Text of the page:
Premiere: Hear Clark’s eerily atmospheric ‘Primary Pluck’
For any team running a festival in the UK, there’s always one thing at the forefront of their mind: the meteorological conditions. Continual downpours throughout the week leading up to the sixth edition of Strawberries & Creem were threatening to put something of a dampener on the event but, against the odds, the sun came out just in time for the first bars of old skool garage to ring out.
From its beginnings as a garden party created by a group of mates in Cambridge to a high-production one-dayer, Strawberries & Creem has grown impressively since its inception (something we found out more about when we asked the young team behind the event for their tips for organising a festival). Now booking MOBO winners and Brit nominees by the dozen, they also secure huge headliners – past years have seen T-Pain, Nelly, Kano and Skepta.
At just a 50-minute train ride from London, Cambridge really is a stone’s throw away, and our train from King’s Cross was, as expected, packed with Londoners. After being shuttled to the site in the rowdiest bus imaginable (bless the driver who would normally have been transporting students to lectures), the week’s rain had left its mark and 10,000 people descending on a farm resulted in something of a crep graveyard – with many festivalgoers sporting plastic bags over their shoes.
With an ethos of ‘celebrate heritage, champion future’, the festival boasts a clever genre policy, toeing the line between bleeding-edge, next wave underground music alongside throwback sounds. A healthy UK garage quotient warmed up the event nicely, with the Artful Dodger, Sweet Female Attitude and Shola Ama taking things all the way back for a highly enjoyable dose of nostalgia.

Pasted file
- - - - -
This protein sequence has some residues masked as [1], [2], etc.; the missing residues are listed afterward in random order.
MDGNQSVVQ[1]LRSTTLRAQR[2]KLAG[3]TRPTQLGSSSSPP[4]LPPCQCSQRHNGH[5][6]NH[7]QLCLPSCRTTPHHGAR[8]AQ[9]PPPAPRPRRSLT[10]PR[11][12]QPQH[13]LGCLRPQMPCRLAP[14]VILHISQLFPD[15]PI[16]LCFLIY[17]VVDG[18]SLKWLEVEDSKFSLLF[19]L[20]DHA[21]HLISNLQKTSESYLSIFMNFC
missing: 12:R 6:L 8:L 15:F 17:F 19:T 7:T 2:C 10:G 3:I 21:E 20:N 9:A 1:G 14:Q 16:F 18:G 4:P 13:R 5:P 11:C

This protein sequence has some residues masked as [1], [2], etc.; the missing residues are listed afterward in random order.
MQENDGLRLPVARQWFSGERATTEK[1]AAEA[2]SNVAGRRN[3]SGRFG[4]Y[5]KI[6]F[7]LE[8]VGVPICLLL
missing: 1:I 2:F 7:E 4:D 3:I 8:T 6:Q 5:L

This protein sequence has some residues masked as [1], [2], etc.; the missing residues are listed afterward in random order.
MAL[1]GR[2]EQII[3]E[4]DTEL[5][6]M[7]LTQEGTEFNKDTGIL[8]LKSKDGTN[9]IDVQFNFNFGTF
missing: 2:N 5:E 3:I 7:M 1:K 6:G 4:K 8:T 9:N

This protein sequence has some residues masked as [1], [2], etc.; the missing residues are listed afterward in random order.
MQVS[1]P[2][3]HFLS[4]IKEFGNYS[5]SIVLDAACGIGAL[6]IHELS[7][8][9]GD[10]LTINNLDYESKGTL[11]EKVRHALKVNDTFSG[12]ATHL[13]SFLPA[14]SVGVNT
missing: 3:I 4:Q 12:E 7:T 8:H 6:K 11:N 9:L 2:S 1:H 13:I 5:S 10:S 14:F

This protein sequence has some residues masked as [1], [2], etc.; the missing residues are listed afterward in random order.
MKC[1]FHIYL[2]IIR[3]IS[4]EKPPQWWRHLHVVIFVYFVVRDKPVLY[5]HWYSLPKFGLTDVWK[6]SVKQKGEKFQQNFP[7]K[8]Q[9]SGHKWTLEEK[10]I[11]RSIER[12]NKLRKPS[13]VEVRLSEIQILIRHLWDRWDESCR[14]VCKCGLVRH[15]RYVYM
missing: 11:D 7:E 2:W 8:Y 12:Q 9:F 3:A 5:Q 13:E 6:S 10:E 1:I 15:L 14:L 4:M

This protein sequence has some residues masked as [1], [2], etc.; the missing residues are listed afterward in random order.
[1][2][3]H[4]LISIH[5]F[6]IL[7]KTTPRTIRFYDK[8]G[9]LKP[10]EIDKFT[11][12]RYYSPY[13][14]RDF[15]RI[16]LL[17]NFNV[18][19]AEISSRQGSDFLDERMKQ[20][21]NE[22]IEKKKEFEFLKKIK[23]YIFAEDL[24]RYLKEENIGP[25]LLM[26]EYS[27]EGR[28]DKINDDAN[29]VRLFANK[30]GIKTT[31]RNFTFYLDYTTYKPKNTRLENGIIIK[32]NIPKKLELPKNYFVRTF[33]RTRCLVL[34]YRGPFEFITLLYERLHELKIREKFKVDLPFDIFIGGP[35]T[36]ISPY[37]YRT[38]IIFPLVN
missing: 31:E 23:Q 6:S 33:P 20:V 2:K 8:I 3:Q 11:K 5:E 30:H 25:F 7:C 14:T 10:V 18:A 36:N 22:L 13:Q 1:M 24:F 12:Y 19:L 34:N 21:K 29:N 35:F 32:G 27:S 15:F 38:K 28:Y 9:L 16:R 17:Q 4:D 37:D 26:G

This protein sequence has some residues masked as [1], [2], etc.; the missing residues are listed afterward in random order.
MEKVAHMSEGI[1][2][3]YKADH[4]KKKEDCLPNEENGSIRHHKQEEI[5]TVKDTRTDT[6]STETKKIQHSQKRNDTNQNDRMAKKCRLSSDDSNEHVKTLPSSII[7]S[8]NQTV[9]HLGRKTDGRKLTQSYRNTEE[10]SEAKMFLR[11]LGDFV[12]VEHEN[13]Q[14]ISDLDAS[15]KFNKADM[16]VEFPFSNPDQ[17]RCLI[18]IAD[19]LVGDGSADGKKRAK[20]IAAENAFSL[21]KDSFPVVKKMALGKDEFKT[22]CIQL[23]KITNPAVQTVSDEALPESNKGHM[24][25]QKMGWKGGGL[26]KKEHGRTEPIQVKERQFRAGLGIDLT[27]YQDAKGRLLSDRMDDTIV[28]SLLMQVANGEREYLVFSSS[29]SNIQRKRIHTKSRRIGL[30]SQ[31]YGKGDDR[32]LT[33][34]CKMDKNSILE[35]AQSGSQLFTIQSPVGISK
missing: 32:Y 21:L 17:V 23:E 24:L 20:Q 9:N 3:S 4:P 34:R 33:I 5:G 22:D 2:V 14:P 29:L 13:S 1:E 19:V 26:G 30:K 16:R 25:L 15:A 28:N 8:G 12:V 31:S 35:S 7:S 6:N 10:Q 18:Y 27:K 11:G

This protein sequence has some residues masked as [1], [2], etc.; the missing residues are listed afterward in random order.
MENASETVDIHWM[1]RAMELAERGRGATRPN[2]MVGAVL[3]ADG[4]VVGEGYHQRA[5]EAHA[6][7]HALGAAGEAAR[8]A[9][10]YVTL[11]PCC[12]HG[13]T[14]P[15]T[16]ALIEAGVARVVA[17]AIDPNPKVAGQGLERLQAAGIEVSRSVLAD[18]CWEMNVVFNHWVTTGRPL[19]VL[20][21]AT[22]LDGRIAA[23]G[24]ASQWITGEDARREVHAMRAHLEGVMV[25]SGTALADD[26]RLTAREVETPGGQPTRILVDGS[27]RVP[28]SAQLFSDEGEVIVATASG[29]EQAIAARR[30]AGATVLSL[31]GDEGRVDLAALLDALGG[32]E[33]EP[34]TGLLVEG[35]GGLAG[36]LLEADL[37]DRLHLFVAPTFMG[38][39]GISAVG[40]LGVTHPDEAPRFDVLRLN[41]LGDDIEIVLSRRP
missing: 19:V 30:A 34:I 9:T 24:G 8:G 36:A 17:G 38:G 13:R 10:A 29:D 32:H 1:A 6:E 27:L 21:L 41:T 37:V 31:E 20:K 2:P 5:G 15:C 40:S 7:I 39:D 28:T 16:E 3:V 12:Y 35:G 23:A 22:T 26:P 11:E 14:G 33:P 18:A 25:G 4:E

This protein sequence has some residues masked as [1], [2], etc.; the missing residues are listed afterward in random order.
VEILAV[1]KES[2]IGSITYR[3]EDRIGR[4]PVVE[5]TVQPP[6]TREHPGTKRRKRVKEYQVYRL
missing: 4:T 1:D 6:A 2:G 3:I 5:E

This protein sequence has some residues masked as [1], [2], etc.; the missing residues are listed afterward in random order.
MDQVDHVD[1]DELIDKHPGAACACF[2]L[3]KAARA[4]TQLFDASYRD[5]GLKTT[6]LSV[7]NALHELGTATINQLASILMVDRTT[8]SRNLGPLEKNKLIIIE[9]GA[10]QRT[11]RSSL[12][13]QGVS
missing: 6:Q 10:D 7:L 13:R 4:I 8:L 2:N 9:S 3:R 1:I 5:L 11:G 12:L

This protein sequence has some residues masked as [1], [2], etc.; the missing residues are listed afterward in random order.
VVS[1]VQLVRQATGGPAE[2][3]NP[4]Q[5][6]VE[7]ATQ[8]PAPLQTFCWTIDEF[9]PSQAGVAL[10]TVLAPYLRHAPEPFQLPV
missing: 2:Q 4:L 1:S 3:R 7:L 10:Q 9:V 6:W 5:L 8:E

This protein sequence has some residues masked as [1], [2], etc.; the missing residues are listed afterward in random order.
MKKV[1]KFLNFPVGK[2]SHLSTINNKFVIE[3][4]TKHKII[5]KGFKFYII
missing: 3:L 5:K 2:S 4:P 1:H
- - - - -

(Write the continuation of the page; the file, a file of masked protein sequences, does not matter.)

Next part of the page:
Mahalia kicked off the day with ‘Wish I Missed My Ex’ before B Young took to the main stage, effortlessly working the crowd with cuts like ‘079ME’. With a crack team of dancers in tow, a lime green-haired Stefflon Don showed us how it was done with chart-shaker ‘Hurtin’ Me’ and recent Sean Paul collab ‘Shot & Wine’.
Over in the jam-packed big top tent, WSTRN brought their colourful R&B sound to a healthily stacked crowd, preceded by Snoochie Shy who was quite clearly having a blast DJing. While the biggest surprise of the day came from Dappy making an entrance on the main stage, ill-advisedly tackling the mud in socks and sliders.
More noughties throwbacks came later in the form of Sean Kingston (whose 2007 classic ‘Beautiful Girls’ went down a storm) and soca king Kevin Lyttle, whose short but sweet set set the crowd alight. Headliner Ms Dynamite treated the crowd to classics such as the Shy FX version of ‘Gold Dust’, ‘Wile Out’ and ‘Dy-Na-Mi-Tee’ providing the ideal conclusion.
You can really tell that there’s a passionate crew at the heart of Strawberries & Creem, a young team who really know their audience, and a unique ethos that’ll no doubt continue to attract a core group of music fans. Long may this festival thrive and grow.
Find out more about Strawberries & Creem here.